Implement a Blocking Java Native Method with SNI

This tutorial describes the good practices to follow when implementing a blocking native method in C. A native method is a method declared in Java with the native keyword and implemented in C using the Simple Native Interface (SNI).

Intended Audience

The audience for this document is Platform developers who want to implement Abstraction Layer interfaces.

Prerequisites

The following document assumes the reader already has a setup ready to run a MicroEJ Standalone Application on a target device.

The following document also assumes the reader is familiar with the Simple Native Interface (SNI) mechanism. If not, the CallingCFromJava GitHub example shows the minimum steps required to create a Java program that makes a call to a C function via SNI.

Overview

The MicroEJ Core Engine implements a green thread architecture with all the Java threads executed within one single RTOS/OS task. Thus, it embeds its own scheduler that controls the execution of the Java threads. With such an architecture, the MicroEJ Core Engine cannot preempt a Java thread that executes a native method. Therefore a blocking native method will prevent the execution of other Java threads. To mitigate the contention, a native method must explicitly yield its current use of the processor.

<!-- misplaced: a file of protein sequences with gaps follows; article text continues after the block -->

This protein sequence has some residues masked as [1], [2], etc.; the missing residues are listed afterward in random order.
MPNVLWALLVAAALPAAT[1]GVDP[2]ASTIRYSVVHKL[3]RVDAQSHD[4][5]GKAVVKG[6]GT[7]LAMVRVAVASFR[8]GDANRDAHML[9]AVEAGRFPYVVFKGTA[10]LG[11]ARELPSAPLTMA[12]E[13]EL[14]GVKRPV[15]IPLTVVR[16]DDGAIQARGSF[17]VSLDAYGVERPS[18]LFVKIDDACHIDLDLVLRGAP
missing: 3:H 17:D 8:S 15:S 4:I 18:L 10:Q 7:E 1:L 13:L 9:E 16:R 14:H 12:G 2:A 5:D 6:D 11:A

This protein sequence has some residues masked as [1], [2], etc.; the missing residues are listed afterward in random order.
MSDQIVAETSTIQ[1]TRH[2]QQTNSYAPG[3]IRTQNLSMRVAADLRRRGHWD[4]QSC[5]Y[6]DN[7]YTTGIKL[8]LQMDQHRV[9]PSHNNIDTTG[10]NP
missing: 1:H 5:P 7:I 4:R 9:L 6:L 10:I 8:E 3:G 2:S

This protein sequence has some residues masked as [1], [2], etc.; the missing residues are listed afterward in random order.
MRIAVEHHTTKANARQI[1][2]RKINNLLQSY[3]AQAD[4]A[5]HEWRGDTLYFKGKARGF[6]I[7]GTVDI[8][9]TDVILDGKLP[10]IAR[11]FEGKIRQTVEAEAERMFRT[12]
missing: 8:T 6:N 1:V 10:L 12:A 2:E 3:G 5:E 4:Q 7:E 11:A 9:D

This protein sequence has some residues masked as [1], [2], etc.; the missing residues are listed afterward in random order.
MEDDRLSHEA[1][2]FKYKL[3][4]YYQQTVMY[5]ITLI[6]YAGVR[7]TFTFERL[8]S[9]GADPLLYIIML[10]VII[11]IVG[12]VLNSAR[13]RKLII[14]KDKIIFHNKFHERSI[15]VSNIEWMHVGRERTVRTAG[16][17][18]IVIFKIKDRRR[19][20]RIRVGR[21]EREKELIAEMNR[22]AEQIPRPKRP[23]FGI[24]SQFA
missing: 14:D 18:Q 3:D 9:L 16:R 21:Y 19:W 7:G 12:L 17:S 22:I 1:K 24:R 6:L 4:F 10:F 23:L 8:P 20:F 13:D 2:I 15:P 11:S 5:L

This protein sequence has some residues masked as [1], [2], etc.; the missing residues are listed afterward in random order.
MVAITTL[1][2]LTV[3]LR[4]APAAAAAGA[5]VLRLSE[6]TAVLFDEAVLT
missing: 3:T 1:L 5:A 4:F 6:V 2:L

This tutorial will explain how to use SNI to implement a blocking Java native method without blocking the execution of other Java threads.

Requirements

A MicroEJ Platform with (at least):

  • EDC-1.3.
  • SNI-1.4.

Example Code

Let’s start with a MicroEJ Standalone Application that calls a blocking Java method implemented in C.

The following example waits for a button event and prints the index of the pressed button.

The MicroEJ Application code:

package example;

public class NativeCCallExample {

    public static void main(String[] args) {

        while (true) {
            System.out.println("Waiting for a button event...");
            int buttonIndex = waitButton();
            System.out.println("Button pressed: " + buttonIndex);
        }
    }

    public static native int waitButton();
}

The C implementation of the waitButton() native has been written in pseudo-code. It should be adapted according to the BSP of the target board.